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Neurosurg Rev. 2006 Apr;29(2):163-6; discussion 166-7. Epub 2006 Feb 24.

Pyogenic infections of the central nervous system secondary to dental affections--a report of six cases.

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Klinik für Neurochirurgie, Klinikum der Friedrich Schiller Universität, Erlanger Allee 101, Jena, Germany.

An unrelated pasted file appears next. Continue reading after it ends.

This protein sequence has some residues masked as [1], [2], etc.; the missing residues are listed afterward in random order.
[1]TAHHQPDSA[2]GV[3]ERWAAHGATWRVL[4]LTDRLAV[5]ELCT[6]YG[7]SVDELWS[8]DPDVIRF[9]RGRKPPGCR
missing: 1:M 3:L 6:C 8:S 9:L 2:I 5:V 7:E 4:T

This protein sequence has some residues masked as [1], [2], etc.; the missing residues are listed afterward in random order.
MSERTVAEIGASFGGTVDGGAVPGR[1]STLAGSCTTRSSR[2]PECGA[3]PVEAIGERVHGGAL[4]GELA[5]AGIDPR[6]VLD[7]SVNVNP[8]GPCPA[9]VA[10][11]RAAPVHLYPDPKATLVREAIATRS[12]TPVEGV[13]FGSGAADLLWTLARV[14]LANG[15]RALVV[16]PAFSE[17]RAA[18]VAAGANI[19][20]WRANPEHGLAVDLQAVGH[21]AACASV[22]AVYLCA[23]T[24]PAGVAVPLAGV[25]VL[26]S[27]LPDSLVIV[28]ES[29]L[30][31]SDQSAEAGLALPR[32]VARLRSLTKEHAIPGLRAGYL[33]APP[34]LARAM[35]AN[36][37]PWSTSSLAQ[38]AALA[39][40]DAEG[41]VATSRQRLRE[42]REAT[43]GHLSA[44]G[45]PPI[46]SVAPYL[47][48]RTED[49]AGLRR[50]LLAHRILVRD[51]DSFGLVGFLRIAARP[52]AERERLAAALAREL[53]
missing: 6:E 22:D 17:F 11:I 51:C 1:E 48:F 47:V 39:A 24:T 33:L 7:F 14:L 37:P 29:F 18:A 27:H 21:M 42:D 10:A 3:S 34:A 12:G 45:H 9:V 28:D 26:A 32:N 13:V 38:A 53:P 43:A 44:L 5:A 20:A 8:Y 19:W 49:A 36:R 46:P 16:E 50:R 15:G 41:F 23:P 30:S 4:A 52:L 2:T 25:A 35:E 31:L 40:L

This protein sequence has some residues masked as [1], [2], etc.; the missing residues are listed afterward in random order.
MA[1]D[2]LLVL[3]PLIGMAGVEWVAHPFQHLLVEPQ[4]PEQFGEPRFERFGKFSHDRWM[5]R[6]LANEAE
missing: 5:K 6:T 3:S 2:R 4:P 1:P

Pyogenic infections of the central nervous system of dental origin are quite uncommon in industrialized countries. We report six cases with intracerebral (n = 4) and intraspinal (n = 2) infections treated in our hospital. The microbial pathogen was successfully isolated in all patients. Fusobacterium nucleatum as well as Streptococcus species were found in three cases. Bacillus species were identified in two patients. Actinomyces was the etiologic agent in one case. All patients suffered from dental pathologies, so that after clinical and radiological exclusion of other sources an oral focus was presumed. Therapeutic management consisted of an operative procedure in order to obtain decompression, as well as evacuation of the pus on the one hand, followed by targeted antibiotics on the other. Clinical improvement was achieved in all patients, with one patient lost to follow-up. On magnetic resonance tomography, the inflammatory changes also disappeared in all cases. We recommend that oral infection with recurrent bacteraemia should always be considered in the pathogenesis of the so-called "cryptic" intracerebral and intraspinal infections.

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